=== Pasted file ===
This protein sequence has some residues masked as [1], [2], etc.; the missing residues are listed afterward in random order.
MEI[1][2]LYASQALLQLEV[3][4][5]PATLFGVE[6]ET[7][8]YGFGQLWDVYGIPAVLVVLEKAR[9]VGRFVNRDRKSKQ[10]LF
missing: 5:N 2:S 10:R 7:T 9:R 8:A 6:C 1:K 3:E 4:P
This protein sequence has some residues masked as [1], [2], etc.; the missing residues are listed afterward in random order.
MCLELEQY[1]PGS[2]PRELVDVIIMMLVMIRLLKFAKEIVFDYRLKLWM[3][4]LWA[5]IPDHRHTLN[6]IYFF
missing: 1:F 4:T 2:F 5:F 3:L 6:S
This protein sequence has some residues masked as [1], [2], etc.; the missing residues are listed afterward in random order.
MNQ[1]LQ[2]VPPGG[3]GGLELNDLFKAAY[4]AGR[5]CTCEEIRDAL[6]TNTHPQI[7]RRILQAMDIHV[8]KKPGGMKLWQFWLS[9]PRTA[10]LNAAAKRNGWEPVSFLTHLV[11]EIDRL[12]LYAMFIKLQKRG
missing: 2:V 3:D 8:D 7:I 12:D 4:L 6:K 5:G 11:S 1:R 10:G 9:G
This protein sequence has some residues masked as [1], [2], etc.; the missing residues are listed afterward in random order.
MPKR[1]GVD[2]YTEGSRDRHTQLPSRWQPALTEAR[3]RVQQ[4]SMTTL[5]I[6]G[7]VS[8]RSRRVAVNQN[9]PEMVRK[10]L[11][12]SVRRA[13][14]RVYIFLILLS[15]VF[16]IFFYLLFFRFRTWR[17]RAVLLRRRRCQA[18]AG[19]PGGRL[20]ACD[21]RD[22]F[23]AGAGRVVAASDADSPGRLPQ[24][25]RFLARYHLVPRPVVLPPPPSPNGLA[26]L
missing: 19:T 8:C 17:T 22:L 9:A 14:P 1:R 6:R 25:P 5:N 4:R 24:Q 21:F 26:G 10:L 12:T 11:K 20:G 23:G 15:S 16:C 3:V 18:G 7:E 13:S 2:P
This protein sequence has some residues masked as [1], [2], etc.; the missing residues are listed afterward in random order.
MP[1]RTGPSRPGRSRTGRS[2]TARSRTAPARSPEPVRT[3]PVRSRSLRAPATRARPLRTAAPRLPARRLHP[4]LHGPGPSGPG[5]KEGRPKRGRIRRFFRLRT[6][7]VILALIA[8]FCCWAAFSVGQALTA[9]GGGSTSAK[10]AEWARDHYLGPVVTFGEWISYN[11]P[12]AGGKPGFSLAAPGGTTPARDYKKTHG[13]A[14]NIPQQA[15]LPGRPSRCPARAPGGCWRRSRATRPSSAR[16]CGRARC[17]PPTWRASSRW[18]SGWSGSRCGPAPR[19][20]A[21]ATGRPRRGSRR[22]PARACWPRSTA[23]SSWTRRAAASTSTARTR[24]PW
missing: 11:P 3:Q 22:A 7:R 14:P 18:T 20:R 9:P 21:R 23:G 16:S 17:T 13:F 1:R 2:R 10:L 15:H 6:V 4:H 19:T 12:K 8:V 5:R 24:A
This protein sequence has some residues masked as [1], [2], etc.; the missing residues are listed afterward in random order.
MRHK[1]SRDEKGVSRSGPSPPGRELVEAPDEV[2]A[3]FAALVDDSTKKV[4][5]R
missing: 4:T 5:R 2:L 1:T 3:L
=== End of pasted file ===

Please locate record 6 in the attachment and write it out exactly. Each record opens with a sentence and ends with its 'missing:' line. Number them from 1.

This protein sequence has some residues masked as [1], [2], etc.; the missing residues are listed afterward in random order.
MRHK[1]SRDEKGVSRSGPSPPGRELVEAPDEV[2]A[3]FAALVDDSTKKV[4][5]R
missing: 4:T 5:R 2:L 1:T 3:L